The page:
Pilling charts an unpleasant voyage of discovery. After spending years writing about trends in countries’ GDP growth as a journalist, the author has discovered what GDP actually means and how it is measured. His research has left him appalled that he and others—journalists, commentators, and politicians—have been extolling GDP growth for so long. It is not that growth itself is a delusion: after all, it has been associated with increases in living standards and reductions in poverty in many countries over the past half century. But growth often becomes a fetish for politicians and policymakers, who have given it priority over many other aspects of national well-being. This informative and sometimes humorous book serves as a useful antidote to that myopia. When it comes to the economy, Pilling argues, officials and leaders should pay a little more attention to quality and a little less to quantity.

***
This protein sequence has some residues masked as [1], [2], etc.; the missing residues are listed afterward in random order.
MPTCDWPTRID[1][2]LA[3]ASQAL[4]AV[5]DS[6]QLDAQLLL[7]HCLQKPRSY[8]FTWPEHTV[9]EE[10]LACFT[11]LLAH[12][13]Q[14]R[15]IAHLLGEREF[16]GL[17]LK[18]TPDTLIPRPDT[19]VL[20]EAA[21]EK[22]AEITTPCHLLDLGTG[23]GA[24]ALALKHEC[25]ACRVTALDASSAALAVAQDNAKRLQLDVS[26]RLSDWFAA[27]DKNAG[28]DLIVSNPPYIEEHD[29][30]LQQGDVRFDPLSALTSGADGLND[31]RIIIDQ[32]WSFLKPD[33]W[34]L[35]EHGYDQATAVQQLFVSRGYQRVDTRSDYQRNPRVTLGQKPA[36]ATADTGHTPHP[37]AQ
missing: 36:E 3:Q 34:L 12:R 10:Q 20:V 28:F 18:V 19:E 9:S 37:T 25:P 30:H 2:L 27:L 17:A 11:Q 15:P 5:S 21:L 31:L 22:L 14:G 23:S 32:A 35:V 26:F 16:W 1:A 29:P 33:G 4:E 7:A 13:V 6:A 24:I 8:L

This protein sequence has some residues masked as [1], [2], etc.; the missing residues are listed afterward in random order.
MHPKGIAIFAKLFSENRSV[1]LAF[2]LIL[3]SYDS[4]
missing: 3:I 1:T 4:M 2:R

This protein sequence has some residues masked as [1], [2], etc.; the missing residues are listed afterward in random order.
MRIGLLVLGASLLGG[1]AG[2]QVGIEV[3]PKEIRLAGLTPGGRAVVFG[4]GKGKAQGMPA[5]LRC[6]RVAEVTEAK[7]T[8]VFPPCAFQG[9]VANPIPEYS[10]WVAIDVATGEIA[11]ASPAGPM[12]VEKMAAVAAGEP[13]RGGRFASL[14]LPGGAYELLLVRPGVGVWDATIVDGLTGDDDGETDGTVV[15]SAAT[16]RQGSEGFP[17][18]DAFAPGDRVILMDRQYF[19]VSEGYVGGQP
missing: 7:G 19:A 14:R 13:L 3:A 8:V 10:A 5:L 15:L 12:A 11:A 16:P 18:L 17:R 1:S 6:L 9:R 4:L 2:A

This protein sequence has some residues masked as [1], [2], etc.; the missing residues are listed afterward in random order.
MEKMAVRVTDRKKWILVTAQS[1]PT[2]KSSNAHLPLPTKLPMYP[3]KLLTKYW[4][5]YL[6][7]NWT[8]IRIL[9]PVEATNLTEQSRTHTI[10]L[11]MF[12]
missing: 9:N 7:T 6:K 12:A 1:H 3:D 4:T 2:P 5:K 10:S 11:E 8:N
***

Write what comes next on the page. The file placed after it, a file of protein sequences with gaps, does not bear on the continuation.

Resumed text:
Get the latest book reviews delivered right to your inbox.
More Reviews on Economic, Social, and Environmental From This Issue